I spent several hours researching and putting together simple and clear steps on how to disconnect car battery. As per our mission and goal at Car Care Handy, I aim to cut through the jargon and help you make the right decisions for your car care and maintenance.
It’s recommended to conduct this procedure outdoors in an open space environment. This will protect you from getting exposed to too much dangerous gases.
Because car batteries are electrically charged, before you touch your battery, make sure you don’t have any jewelry on. The contact of the battery with metal can result in an electric shock. This is also the case with water. If you’re working on a damp area, the simple removal of the car battery can turn really bad. Be sure your working area is completely dry and covered.
It’s also advised to wear gloves and goggles before you start the procedure.
What You Will Need?
Before you start the removal procedure, make sure to have all the necessary tools and materials required to disconnect the battery in time and without any damage.
Make sure you have an adjustable wrench or a socket wrench set in your toolbox. You’ll also need a wire brush either a cup-style wire cleaning brush or a pipe cleaning wire brush and heavy-duty shop towels. Baking soda and a water cleaning solution are also recommended for cleaning purposes.
Make sure to have the new battery ready, if your goal is to replace the old one once it’s disconnected.
7 Easy Steps
Step 1: Shut Everything Off
If you’re driving, the first thing you need to do is obviously park the car and shut everything off. You’ll need to let your car cool down a bit before starting to disconnect the battery.
If you’re not driving, you need to make sure your car ignition is turned off.
Check to ensure that no electrical component of the car is running.
Leave the driver door open in case your car locks when you’re replacing the battery.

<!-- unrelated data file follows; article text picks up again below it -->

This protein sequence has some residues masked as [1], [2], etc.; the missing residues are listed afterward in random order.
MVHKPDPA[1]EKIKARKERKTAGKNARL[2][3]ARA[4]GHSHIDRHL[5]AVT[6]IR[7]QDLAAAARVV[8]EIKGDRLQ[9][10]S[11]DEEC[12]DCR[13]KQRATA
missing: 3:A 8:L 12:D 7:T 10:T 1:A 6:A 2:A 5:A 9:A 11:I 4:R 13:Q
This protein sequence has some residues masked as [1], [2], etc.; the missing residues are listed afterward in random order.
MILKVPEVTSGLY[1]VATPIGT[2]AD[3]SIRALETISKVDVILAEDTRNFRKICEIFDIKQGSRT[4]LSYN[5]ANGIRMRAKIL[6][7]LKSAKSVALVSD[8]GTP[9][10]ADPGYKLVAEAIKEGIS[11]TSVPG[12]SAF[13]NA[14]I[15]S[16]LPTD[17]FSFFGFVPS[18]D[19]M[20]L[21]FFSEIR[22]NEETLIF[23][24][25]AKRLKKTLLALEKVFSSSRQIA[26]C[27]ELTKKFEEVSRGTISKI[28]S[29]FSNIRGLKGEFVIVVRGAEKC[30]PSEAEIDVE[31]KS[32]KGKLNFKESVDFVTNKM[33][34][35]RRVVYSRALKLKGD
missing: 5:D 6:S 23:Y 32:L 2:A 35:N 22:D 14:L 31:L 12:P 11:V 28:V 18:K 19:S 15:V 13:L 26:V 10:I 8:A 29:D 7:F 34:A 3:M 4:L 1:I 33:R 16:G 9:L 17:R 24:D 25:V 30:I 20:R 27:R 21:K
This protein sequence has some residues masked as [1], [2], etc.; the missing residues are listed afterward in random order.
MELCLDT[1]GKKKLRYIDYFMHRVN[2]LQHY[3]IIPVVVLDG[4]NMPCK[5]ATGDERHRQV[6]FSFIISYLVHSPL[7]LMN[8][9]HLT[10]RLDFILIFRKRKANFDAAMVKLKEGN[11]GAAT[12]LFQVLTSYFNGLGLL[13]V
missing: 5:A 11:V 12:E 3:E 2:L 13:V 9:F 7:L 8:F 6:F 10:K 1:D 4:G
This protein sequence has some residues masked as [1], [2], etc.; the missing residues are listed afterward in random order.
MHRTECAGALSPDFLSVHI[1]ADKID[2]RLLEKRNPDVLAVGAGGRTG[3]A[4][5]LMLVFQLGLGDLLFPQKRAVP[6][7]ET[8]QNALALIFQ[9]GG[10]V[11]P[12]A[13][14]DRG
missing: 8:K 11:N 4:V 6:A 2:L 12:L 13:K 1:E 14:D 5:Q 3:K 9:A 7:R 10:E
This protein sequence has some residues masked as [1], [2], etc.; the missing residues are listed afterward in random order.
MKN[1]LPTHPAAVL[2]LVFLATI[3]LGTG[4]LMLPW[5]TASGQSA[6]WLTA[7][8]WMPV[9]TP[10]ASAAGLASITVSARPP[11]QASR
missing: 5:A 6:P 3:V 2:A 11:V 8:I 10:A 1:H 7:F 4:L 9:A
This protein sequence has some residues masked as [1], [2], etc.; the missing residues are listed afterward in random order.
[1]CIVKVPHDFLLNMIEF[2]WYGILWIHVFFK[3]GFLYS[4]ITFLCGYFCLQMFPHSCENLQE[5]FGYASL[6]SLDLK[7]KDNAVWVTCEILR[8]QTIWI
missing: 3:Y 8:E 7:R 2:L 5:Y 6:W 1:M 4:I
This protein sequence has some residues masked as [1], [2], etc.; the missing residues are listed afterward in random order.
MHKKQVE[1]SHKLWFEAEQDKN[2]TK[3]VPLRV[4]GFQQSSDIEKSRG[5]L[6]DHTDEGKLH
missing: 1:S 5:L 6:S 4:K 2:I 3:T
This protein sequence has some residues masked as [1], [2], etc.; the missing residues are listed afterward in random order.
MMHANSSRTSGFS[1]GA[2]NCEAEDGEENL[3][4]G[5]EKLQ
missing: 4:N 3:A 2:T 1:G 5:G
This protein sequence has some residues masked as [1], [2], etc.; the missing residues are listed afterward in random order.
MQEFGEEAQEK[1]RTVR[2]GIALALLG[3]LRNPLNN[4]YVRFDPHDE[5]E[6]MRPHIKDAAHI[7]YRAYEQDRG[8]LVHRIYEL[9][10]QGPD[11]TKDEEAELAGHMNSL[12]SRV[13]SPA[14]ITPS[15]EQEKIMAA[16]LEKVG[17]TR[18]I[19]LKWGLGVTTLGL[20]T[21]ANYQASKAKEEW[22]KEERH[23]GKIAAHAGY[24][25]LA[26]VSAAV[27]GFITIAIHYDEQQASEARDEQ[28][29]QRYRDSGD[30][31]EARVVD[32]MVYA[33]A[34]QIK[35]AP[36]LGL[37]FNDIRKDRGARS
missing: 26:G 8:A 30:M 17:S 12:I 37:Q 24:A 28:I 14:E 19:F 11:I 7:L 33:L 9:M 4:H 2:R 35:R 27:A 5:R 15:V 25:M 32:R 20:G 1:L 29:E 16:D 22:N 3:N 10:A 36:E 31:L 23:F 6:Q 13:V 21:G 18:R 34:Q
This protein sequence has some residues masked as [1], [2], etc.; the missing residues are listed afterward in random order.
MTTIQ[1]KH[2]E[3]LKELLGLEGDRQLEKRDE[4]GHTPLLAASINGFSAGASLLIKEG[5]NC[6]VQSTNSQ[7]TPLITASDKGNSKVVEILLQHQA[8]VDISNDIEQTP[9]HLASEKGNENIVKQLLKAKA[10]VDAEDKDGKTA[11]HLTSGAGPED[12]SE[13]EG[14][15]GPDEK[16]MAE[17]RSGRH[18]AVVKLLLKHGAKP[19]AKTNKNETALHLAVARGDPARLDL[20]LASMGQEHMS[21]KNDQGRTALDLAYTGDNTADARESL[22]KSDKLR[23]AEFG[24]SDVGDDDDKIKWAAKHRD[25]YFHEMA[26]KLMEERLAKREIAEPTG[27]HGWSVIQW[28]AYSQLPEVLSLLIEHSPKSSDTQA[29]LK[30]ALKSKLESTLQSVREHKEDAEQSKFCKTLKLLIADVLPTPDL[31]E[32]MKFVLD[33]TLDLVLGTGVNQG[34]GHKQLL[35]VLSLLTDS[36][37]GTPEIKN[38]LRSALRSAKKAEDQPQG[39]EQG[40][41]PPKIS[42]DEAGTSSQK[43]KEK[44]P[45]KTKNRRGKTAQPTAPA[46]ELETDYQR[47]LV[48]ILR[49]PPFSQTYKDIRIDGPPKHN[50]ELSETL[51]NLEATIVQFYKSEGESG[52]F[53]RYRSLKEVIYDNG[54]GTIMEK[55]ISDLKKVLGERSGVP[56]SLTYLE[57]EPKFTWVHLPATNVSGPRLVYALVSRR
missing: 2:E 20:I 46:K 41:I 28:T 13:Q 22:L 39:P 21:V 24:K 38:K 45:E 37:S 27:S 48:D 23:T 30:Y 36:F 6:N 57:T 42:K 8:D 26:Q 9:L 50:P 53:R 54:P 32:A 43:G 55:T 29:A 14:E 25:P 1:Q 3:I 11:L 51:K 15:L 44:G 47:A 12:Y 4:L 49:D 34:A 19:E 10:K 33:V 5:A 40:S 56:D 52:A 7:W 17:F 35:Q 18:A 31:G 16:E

Step 2: Open Your Hood
The hood is where the car battery is typically housed. Once your car is completely turned off, pop the hood open. You can open the hood either by pulling the lever or pushing the button that is typically located on the driver’s side underneath the dashboard or around the steering wheel area. If you can’t find it, check your manual to locate it.
Step 3: Locate Your Car Battery
The battery is located in the hood in most cars. Once you have your hood open, you can easily find it. It’s possible that your car battery is located elsewhere. Some vehicles house the battery in the trunk or somewhere in the rear. Refer to your car’s manual to find where to find the battery.
Step 4: Disconnect The Negative Terminal
Now that you have your battery right in front of you, you should start by locating the terminals. The negative terminal has a negative “-” sign, so you won’t miss it. The negative terminal should always be removed first to minimize the potential risk of explosions.
If the terminals of your battery are covered in plastic caps, make sure you remove the caps first. That gives you access to the cables and clamps to disconnect your battery.
Once you find the negative terminal, get your socket wrench or the adjustable wrench to loosen the nut that holds the cable to the negative terminal. Remove the nut completely and keep it in a safe place.
Don’t forget the gloves for safety operations. Once you disconnect the negative cable, put it as far away as you can from the negative battery terminal.
Step 5: Disconnect The Positive Terminal
The positive terminal has a positive “+” sign, so you won’t miss it. Again, if the positive battery terminal has a plastic cap cover, remove it and lay it aside safely.
Disconnect the cable from the positive terminal in the same manner you did for the negative terminal in the previous step.